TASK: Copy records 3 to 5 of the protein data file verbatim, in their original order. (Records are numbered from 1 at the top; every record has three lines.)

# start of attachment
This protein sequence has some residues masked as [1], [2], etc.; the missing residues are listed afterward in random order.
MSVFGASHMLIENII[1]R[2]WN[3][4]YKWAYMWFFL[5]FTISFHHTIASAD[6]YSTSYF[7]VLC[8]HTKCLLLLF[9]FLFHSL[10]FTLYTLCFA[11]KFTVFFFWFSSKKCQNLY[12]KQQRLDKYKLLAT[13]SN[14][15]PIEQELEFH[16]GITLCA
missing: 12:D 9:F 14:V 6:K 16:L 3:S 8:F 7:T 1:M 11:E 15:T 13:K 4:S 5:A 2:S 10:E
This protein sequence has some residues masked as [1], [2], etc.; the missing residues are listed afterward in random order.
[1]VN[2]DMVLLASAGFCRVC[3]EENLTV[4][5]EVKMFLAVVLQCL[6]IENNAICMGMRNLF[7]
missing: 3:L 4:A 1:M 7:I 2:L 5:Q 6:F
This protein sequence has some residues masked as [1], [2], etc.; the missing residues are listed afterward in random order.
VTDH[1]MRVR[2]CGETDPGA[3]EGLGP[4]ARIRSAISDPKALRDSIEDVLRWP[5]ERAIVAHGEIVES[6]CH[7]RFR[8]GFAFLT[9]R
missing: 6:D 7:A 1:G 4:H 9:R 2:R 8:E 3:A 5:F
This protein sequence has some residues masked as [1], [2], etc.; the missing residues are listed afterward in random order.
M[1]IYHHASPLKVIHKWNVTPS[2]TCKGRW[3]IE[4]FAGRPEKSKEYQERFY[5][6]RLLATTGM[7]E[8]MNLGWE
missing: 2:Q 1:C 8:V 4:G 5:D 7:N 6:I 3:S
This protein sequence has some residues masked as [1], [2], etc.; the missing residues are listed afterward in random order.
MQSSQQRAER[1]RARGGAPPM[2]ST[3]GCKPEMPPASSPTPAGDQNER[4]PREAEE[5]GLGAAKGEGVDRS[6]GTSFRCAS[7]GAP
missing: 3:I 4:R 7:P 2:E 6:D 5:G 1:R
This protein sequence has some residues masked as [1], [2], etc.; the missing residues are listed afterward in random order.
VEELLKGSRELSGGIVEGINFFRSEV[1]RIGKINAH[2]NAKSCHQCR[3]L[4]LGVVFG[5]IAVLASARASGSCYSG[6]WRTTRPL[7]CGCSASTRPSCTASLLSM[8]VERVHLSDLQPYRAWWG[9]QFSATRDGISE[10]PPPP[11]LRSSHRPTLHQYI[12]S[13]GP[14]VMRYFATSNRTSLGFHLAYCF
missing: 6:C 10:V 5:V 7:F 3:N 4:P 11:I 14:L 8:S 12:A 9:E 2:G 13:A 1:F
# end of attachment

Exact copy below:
This protein sequence has some residues masked as [1], [2], etc.; the missing residues are listed afterward in random order.
VTDH[1]MRVR[2]CGETDPGA[3]EGLGP[4]ARIRSAISDPKALRDSIEDVLRWP[5]ERAIVAHGEIVES[6]CH[7]RFR[8]GFAFLT[9]R
missing: 6:D 7:A 1:G 4:H 9:R 2:R 8:E 3:A 5:F
This protein sequence has some residues masked as [1], [2], etc.; the missing residues are listed afterward in random order.
M[1]IYHHASPLKVIHKWNVTPS[2]TCKGRW[3]IE[4]FAGRPEKSKEYQERFY[5][6]RLLATTGM[7]E[8]MNLGWE
missing: 2:Q 1:C 8:V 4:G 5:D 7:N 6:I 3:S
This protein sequence has some residues masked as [1], [2], etc.; the missing residues are listed afterward in random order.
MQSSQQRAER[1]RARGGAPPM[2]ST[3]GCKPEMPPASSPTPAGDQNER[4]PREAEE[5]GLGAAKGEGVDRS[6]GTSFRCAS[7]GAP
missing: 3:I 4:R 7:P 2:E 6:D 5:G 1:R